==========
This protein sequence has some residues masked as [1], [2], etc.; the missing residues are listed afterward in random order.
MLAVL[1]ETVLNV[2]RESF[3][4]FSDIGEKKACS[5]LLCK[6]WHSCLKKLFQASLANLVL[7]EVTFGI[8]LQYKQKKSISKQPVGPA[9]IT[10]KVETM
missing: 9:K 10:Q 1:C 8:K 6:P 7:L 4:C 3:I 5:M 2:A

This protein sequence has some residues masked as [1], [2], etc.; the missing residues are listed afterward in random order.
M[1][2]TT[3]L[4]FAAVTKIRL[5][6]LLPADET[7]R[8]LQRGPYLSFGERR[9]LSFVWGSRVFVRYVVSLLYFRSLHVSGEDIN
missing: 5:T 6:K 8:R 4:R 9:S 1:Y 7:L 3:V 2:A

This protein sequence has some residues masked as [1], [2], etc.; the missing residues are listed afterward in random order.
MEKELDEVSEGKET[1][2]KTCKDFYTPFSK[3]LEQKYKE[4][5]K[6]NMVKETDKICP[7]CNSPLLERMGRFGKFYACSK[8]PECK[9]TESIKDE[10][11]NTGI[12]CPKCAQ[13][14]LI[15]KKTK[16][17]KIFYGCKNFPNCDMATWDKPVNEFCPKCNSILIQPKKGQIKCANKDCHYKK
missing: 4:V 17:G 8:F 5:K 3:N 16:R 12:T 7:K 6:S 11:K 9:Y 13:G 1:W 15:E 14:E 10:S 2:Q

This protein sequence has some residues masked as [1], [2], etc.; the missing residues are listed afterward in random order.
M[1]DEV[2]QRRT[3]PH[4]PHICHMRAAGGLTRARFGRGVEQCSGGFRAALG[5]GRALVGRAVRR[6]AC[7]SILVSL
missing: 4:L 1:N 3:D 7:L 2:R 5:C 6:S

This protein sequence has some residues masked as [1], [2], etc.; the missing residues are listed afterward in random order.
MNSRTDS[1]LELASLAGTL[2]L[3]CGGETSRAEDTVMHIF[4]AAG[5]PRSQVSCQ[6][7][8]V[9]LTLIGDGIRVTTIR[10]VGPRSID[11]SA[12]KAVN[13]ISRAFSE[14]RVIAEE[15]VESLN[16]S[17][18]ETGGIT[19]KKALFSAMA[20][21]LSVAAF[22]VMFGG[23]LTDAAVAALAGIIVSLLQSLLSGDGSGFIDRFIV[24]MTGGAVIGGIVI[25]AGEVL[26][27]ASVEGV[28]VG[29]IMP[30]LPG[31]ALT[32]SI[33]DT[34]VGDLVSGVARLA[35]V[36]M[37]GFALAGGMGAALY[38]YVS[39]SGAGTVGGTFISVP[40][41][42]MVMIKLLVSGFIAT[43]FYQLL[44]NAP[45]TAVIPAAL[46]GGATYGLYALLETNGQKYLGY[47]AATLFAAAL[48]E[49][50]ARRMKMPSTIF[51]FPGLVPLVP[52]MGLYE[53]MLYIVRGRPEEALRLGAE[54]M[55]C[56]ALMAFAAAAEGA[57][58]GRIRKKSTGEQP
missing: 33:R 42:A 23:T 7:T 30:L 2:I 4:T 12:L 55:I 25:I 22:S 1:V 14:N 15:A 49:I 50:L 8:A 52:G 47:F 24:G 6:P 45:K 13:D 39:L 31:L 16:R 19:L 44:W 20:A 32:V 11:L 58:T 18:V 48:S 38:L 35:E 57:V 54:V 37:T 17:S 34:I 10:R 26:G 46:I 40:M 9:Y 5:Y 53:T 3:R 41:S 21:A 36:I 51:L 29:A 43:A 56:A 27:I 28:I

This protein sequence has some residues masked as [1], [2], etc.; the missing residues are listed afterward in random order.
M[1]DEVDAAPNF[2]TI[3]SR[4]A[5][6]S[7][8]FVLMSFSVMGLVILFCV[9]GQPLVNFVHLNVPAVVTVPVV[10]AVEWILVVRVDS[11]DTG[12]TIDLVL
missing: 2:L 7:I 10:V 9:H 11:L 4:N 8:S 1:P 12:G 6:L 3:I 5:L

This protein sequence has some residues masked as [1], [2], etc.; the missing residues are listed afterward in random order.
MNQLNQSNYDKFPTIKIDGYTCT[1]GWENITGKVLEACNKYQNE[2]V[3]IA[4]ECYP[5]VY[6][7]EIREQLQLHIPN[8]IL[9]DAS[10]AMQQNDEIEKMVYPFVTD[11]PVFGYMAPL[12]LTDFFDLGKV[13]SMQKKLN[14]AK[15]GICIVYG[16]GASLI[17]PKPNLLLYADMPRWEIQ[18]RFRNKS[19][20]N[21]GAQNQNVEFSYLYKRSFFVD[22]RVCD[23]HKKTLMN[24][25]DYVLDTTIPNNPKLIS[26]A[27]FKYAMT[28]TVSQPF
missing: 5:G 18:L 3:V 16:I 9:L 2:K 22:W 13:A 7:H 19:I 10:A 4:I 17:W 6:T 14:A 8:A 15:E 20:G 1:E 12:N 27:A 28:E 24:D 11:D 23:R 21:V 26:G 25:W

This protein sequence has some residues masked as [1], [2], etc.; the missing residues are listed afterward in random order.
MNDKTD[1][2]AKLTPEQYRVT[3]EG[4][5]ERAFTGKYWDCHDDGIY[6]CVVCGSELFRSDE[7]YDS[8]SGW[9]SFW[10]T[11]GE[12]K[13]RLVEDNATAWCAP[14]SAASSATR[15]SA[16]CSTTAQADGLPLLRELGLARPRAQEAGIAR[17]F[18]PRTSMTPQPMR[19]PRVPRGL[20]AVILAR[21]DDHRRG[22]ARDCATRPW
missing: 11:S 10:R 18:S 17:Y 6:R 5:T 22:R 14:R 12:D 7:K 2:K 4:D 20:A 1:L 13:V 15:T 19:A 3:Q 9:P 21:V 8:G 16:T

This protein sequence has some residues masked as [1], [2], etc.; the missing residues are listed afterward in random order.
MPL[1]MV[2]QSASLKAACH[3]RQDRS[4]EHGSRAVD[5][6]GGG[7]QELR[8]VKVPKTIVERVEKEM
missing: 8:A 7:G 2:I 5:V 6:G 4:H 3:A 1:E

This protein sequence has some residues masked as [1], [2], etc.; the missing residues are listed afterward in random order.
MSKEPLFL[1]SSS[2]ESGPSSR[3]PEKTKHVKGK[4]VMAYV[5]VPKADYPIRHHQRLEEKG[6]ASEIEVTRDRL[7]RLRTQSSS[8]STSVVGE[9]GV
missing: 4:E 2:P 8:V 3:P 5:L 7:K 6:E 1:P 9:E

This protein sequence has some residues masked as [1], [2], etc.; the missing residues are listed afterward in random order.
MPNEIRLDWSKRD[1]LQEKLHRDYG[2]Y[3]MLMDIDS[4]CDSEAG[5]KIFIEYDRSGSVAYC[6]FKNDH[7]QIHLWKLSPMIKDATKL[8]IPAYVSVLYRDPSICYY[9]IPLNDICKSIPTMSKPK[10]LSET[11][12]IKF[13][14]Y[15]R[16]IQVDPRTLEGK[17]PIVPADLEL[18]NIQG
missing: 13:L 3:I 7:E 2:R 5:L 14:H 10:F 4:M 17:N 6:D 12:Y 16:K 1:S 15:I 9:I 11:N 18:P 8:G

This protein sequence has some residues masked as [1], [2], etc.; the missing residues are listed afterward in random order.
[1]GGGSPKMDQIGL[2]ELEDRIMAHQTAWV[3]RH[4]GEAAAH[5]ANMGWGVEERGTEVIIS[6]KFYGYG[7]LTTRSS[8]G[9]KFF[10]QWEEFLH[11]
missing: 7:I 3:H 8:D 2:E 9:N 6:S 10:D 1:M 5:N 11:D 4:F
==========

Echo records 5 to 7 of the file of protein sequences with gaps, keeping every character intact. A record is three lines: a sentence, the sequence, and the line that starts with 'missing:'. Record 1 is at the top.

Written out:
This protein sequence has some residues masked as [1], [2], etc.; the missing residues are listed afterward in random order.
MNSRTDS[1]LELASLAGTL[2]L[3]CGGETSRAEDTVMHIF[4]AAG[5]PRSQVSCQ[6][7][8]V[9]LTLIGDGIRVTTIR[10]VGPRSID[11]SA[12]KAVN[13]ISRAFSE[14]RVIAEE[15]VESLN[16]S[17][18]ETGGIT[19]KKALFSAMA[20][21]LSVAAF[22]VMFGG[23]LTDAAVAALAGIIVSLLQSLLSGDGSGFIDRFIV[24]MTGGAVIGGIVI[25]AGEVL[26][27]ASVEGV[28]VG[29]IMP[30]LPG[31]ALT[32]SI[33]DT[34]VGDLVSGVARLA[35]V[36]M[37]GFALAGGMGAALY[38]YVS[39]SGAGTVGGTFISVP[40][41][42]MVMIKLLVSGFIAT[43]FYQLL[44]NAP[45]TAVIPAAL[46]GGATYGLYALLETNGQKYLGY[47]AATLFAAAL[48]E[49][50]ARRMKMPSTIF[51]FPGLVPLVP[52]MGLYE[53]MLYIVRGRPEEALRLGAE[54]M[55]C[56]ALMAFAAAAEGA[57][58]GRIRKKSTGEQP
missing: 33:R 42:A 23:T 7:T 30:L 2:I 4:T 12:L 55:I 25:I 22:S 1:V 14:N 15:A 49:I 50:L 8:A 52:G 47:F 24:G 6:P 45:K 13:D 39:L 31:L 16:R 19:L 44:W 20:A 32:V 11:L 58:T 18:V 48:S 38:L 35:E 57:V 54:V 37:T 17:S 34:I 10:R 26:G 46:I 40:M 9:Y 5:Y 53:T 3:R 41:S 21:A 36:I 51:L 29:A 43:A 56:A 27:I 28:I

This protein sequence has some residues masked as [1], [2], etc.; the missing residues are listed afterward in random order.
M[1]DEVDAAPNF[2]TI[3]SR[4]A[5][6]S[7][8]FVLMSFSVMGLVILFCV[9]GQPLVNFVHLNVPAVVTVPVV[10]AVEWILVVRVDS[11]DTG[12]TIDLVL
missing: 2:L 7:I 10:V 9:H 11:L 4:N 8:S 1:P 12:G 6:L 3:I 5:L

This protein sequence has some residues masked as [1], [2], etc.; the missing residues are listed afterward in random order.
MNQLNQSNYDKFPTIKIDGYTCT[1]GWENITGKVLEACNKYQNE[2]V[3]IA[4]ECYP[5]VY[6][7]EIREQLQLHIPN[8]IL[9]DAS[10]AMQQNDEIEKMVYPFVTD[11]PVFGYMAPL[12]LTDFFDLGKV[13]SMQKKLN[14]AK[15]GICIVYG[16]GASLI[17]PKPNLLLYADMPRWEIQ[18]RFRNKS[19][20]N[21]GAQNQNVEFSYLYKRSFFVD[22]RVCD[23]HKKTLMN[24][25]DYVLDTTIPNNPKLIS[26]A[27]FKYAMT[28]TVSQPF
missing: 5:G 18:L 3:V 16:I 9:L 2:K 22:W 13:A 7:H 19:I 10:A 4:I 17:W 6:T 14:A 8:A 15:E 20:G 1:E 12:N 27:A 28:E 24:D 11:D 23:R 21:V 26:G 25:W